will throw off your measurements (even glossy black looks white in a
      reflection).
              I make my IR brightness test rig with a typical IR reflective
      sensor pair.  I set up the IR to just glow continuously, and the IR
      phototransistor as one leg of a voltage divider by putting a 10 K Ohm
      resistor from the Collector to 5 volts and the Emitter to ground
      (negative).  I attach the negative voltage meter lead to ground and the
      positive voltage meter lead to the point between the 10 K Ohm resistor
      and the phototransistor.  Based on how much IR light (and a little other
      colors of light) that hits the phototransistor, you will get a voltage
      reading to correspond.  More light, means the phototransistor conducts
      more, bringing the "center voltage" being measured by the volt meter,
      down.  Measure what Black and what White measure, in volts.  Now
      experiment with paints till you find one that produces a voltage about
      half way between.  Glossy paints can be sanded lightly with 400 sand
      pager to make them non glossy.
              This setup can be done with an analog to digital converter
      instead of the voltage meter.
              During rings use, quick repairs can be done with a black laundry
      marker to restore black areas, typing correction white-out to restore
      white areas, quick drying putty for dent fixes, and 10 second glue for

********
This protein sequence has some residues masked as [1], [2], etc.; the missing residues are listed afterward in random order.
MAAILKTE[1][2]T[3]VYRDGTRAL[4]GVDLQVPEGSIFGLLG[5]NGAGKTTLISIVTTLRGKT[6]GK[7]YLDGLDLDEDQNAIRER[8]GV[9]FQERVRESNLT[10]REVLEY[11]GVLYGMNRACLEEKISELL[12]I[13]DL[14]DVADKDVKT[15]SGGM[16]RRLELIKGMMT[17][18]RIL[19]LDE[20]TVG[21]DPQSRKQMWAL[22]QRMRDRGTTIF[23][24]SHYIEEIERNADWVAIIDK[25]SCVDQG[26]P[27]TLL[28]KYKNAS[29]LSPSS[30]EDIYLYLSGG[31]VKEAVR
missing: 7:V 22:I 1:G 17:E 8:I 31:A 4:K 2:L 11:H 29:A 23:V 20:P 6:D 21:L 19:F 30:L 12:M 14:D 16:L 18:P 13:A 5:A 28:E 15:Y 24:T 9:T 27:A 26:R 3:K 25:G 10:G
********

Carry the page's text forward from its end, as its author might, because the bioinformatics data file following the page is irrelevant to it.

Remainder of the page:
reattaching any pieces that are cut or gouged off the ring surface.  I
      also use a knife to fix little things that stick up, from minor damage.
      It is normal for a ring to have minor damage that contestants must deal
      with, as the contests continues.  This is more of a consideration on the
      bigger robots, but also true of Mini Robot Sumo.  As the ring looks more
      and more "repaired", it can be puttied, sanded, primed and repainted.
      I'd suggest having more than one ring at any contest, in the event one
      ring gets serious damage during the contest.  The second (or more) ring
      also can be used to test robots offstage, during the contest (and there
      are always folks fixing and adjusting them during a contest).

              I hope this helps.  Let me know if you have any questions.  And
      let me know how the ring construction goes, as well as your contest.

              Regards,

                      Bill